Housing firm creates profit for parent company

Despite the continuing demand for more good-quality, affordable properties throughout the UK, house building companies are still struggling due to the economic climate. Landlords are therefore finding it hard to provide suitable accommodation for all their tenants, meaning that many are choosing to refurbish their properties and claim on their landlord insurance. However, the housing, regeneration and construction specialist Lovell, based in Mold, have recently announced that they have achieved a £47 million profit for their parent company the Morgan Sindall Group.

Even though Lovell has achieved such a great success, the parent company has still announced that they have seen a nine per cent decline in its order book, down to £3.1 billion. Furthermore, the dividend for the year was 27p a share, down from 42p the previous year. Even though the company’s profits have fallen this year, Lovell’s work with housing associations has greatly helped the company, with managing director Stewart Davenport saying: “We experienced difficult trading conditions across all of the markets in 2012.”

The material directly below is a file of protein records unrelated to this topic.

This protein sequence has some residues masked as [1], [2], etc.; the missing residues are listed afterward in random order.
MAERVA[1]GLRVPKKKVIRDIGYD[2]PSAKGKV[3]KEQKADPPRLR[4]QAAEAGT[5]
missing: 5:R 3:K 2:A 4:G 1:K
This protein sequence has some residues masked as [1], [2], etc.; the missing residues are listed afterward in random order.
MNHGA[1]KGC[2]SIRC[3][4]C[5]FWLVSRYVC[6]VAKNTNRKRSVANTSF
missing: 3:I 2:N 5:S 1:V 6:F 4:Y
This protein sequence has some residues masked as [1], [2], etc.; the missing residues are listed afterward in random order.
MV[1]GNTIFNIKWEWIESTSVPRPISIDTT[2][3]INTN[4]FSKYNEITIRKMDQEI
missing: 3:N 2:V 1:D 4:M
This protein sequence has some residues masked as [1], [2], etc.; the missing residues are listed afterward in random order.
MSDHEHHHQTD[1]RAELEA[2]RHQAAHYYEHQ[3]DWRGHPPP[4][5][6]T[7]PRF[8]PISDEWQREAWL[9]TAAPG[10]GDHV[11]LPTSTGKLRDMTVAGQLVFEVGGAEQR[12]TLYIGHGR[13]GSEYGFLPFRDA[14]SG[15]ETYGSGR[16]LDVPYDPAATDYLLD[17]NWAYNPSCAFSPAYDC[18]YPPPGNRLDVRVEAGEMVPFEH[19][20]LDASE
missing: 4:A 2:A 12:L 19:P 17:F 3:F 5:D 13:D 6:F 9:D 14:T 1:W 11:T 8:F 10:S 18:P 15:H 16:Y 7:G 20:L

“Despite this, our open market completions were 15% up on 2011 and we maintained a healthy order book of £1.3 billion securing key projects throughout the year. The third quarter of 2012 saw a restructure of the business in order to remain competitive and deploy best practice and resources as efficiently as possible. Our strategy remains focussed on delivering affordable new homes for our RSL clients and open market customers as well as offering a national planned and responsive maintenance service.”

Lovell have had numerous projects with housing associations in the past year, such as the thirty five million pound housing refurbishment for Cartrefi Cymunedol Gwynedd (CCG) where they refurbished 1,100 homes both internally and externally. Furthermore, CCG is also paying Lovell six million pounds in order to completely remodel and refurbish seventy-three properties of non-traditional construction. Other housing associations that Lovell has worked with include the Rhyl for Pennaf Housing Association, whom last July paid the company £1.2 million to refurbish their listed buildings.

Lovell is also working with Deeside College as part of their Pathways to Apprenticeships scheme, where Chris Humphreys and Paul Woby from the company held mock interviews with the students. Deeside College’s head of construction, Dave Roberts said: “In the current economic climate it is vital that we are providing our students with the opportunity to develop skills that are going to give them a head start when applying for first time jobs. Regardless of their technical abilities, not performing well at an interview could cost these youngsters their first break, which they will need to get onto the career ladder.”

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